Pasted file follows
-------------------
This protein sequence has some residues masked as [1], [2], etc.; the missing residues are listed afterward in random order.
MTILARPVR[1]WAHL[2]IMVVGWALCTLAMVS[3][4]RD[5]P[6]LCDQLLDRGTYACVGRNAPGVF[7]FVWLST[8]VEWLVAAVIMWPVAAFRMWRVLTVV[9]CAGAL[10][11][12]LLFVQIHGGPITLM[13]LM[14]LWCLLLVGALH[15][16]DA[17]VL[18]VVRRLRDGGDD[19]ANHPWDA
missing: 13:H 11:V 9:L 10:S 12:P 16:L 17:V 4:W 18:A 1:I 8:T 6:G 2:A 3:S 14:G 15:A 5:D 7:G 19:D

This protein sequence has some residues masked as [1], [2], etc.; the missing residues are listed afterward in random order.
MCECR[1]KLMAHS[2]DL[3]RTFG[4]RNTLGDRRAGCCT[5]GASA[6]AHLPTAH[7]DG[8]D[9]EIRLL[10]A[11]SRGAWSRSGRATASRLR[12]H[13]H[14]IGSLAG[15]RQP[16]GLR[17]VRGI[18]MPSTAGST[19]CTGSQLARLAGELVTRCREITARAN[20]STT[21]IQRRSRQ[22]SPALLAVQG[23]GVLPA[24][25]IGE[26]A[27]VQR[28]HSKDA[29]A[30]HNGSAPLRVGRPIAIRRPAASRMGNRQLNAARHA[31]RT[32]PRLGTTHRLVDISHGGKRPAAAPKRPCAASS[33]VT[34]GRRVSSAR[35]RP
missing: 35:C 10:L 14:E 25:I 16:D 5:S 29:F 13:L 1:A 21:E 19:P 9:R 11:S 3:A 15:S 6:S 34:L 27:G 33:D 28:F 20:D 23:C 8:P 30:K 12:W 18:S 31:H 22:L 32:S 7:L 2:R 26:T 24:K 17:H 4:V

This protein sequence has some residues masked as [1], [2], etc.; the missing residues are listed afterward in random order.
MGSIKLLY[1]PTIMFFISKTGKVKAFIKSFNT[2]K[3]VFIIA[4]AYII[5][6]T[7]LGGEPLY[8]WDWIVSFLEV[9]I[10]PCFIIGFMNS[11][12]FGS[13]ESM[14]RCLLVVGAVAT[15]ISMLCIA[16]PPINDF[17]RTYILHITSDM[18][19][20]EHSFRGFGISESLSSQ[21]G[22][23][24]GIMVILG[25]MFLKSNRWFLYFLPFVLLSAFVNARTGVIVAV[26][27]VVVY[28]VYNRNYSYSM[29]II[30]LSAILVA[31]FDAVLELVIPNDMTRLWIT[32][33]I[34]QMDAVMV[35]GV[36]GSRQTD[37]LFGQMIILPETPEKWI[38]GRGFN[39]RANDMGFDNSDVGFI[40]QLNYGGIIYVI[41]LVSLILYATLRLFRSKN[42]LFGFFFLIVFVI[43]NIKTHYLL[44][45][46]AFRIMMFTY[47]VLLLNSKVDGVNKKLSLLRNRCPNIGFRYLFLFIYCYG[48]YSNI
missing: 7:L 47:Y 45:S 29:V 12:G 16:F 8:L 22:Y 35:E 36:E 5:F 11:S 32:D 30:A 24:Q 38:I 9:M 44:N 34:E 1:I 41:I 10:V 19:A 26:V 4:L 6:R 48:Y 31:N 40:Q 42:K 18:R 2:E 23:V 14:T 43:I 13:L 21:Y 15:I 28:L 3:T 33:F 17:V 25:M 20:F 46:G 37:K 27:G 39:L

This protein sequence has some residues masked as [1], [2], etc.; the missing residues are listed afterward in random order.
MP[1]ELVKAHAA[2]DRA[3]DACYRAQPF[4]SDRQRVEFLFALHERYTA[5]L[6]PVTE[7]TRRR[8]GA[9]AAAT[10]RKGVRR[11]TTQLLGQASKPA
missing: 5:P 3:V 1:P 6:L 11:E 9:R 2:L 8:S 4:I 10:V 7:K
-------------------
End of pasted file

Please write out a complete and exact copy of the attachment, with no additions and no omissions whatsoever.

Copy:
This protein sequence has some residues masked as [1], [2], etc.; the missing residues are listed afterward in random order.
MTILARPVR[1]WAHL[2]IMVVGWALCTLAMVS[3][4]RD[5]P[6]LCDQLLDRGTYACVGRNAPGVF[7]FVWLST[8]VEWLVAAVIMWPVAAFRMWRVLTVV[9]CAGAL[10][11][12]LLFVQIHGGPITLM[13]LM[14]LWCLLLVGALH[15][16]DA[17]VL[18]VVRRLRDGGDD[19]ANHPWDA
missing: 13:H 11:V 9:L 10:S 12:P 16:L 17:V 4:W 18:A 1:I 8:T 6:G 2:A 3:S 14:G 15:A 5:D 7:G 19:D

This protein sequence has some residues masked as [1], [2], etc.; the missing residues are listed afterward in random order.
MCECR[1]KLMAHS[2]DL[3]RTFG[4]RNTLGDRRAGCCT[5]GASA[6]AHLPTAH[7]DG[8]D[9]EIRLL[10]A[11]SRGAWSRSGRATASRLR[12]H[13]H[14]IGSLAG[15]RQP[16]GLR[17]VRGI[18]MPSTAGST[19]CTGSQLARLAGELVTRCREITARAN[20]STT[21]IQRRSRQ[22]SPALLAVQG[23]GVLPA[24][25]IGE[26]A[27]VQR[28]HSKDA[29]A[30]HNGSAPLRVGRPIAIRRPAASRMGNRQLNAARHA[31]RT[32]PRLGTTHRLVDISHGGKRPAAAPKRPCAASS[33]VT[34]GRRVSSAR[35]RP
missing: 35:C 10:L 14:E 25:I 16:D 5:S 29:F 13:L 1:A 21:E 19:P 9:R 11:S 3:A 15:S 6:S 34:L 27:G 33:D 28:F 20:D 23:C 8:P 30:K 12:W 18:S 31:H 22:L 32:S 7:L 2:R 26:T 24:K 17:H 4:V

This protein sequence has some residues masked as [1], [2], etc.; the missing residues are listed afterward in random order.
MGSIKLLY[1]PTIMFFISKTGKVKAFIKSFNT[2]K[3]VFIIA[4]AYII[5][6]T[7]LGGEPLY[8]WDWIVSFLEV[9]I[10]PCFIIGFMNS[11][12]FGS[13]ESM[14]RCLLVVGAVAT[15]ISMLCIA[16]PPINDF[17]RTYILHITSDM[18][19][20]EHSFRGFGISESLSSQ[21]G[22][23][24]GIMVILG[25]MFLKSNRWFLYFLPFVLLSAFVNARTGVIVAV[26][27]VVVY[28]VYNRNYSYSM[29]II[30]LSAILVA[31]FDAVLELVIPNDMTRLWIT[32][33]I[34]QMDAVMV[35]GV[36]GSRQTD[37]LFGQMIILPETPEKWI[38]GRGFN[39]RANDMGFDNSDVGFI[40]QLNYGGIIYVI[41]LVSLILYATLRLFRSKN[42]LFGFFFLIVFVI[43]NIKTHYLL[44][45][46]AFRIMMFTY[47]VLLLNSKVDGVNKKLSLLRNRCPNIGFRYLFLFIYCYG[48]YSNI
missing: 7:L 47:Y 45:S 29:V 12:G 16:F 8:L 22:Y 35:E 36:E 5:F 11:S 32:D 30:A 24:Q 38:I 9:M 44:N 34:E 1:I 41:I 10:V 19:A 26:V 4:L 6:R 48:Y 31:N 40:Q 42:K 18:R 2:E 23:V 14:T 43:I 13:L 21:Y 15:I 28:L 3:T 33:F 17:V 25:M 20:F 46:G 37:K 27:G 39:L

This protein sequence has some residues masked as [1], [2], etc.; the missing residues are listed afterward in random order.
MP[1]ELVKAHAA[2]DRA[3]DACYRAQPF[4]SDRQRVEFLFALHERYTA[5]L[6]PVTE[7]TRRR[8]GA[9]AAAT[10]RKGVRR[11]TTQLLGQASKPA
missing: 5:P 3:V 1:P 6:L 11:E 9:R 2:L 8:S 4:I 10:V 7:K